Background: Short-term controlled exposure to diesel exhaust (DE) in chamber studies have shown mixed results on lung and systemic effects. There is a paucity of studies on well-characterized real-life DE exposure in humans. In the present study, 29 healthy volunteers were exposed to DE while sitting as passengers in diesel-powered trains. Exposure in electric trains was used as control scenario. Each train scenario consisted of three consecutive days (6 h/day) ending with biomarker samplings.
Results: Combustion-derived air pollutants were considerably higher in the passenger carriages of diesel trains compared with electric trains. The concentrations of black carbon and ultrafine particles were 8.5 μg/m3 and 1.2-1.8 × 105 particles/cm3 higher, respectively, in diesel as compared to electric trains. Net increases of NOx and NO2 concentrations were 317 μg/m3 and 36 μg/m3. Exposure to DE was associated with reduced lung function and increased levels of DNA strand breaks in peripheral blood mononuclear cells (PBMCs), whereas there were unaltered levels of oxidatively damaged DNA, soluble cell adhesion molecules, acute phase proteins in blood and urinary excretion of metabolites of polycyclic aromatic hydrocarbons. Also the microvascular function was unaltered. An increase in the low frequency of heart rate variability measures was observed, whereas time-domain measures were unaltered.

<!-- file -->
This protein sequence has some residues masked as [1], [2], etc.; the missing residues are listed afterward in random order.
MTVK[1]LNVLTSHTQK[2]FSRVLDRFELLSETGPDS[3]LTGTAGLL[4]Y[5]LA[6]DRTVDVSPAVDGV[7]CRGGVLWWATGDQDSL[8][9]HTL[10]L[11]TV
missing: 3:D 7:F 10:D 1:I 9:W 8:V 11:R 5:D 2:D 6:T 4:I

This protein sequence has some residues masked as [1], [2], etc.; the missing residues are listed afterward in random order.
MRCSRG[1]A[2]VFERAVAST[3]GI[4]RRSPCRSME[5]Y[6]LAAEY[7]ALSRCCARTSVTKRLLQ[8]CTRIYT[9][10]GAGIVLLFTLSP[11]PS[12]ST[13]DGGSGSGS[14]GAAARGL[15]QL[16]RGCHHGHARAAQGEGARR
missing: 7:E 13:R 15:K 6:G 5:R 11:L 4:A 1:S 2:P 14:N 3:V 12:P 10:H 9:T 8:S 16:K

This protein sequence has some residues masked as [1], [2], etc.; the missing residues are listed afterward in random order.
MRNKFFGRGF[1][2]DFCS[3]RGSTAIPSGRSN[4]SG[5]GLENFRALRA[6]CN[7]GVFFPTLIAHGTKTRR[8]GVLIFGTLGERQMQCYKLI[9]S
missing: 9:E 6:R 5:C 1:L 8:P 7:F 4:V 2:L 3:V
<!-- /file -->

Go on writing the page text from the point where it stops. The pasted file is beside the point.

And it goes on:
Conclusion: Exposure to DE inside diesel-powered trains for 3 days was associated with reduced lung function and systemic effects in terms of altered heart rate variability and increased levels of DNA strand breaks in PBMCs compared with electric trains.
Trial registration: ClinicalTrials.Gov ( NCT03104387 ). Registered on March 23rd 2017.
Keywords: Cardiovascular function; Comet assay; DNA damage; Diesel exhaust; Lung function; Train exposure.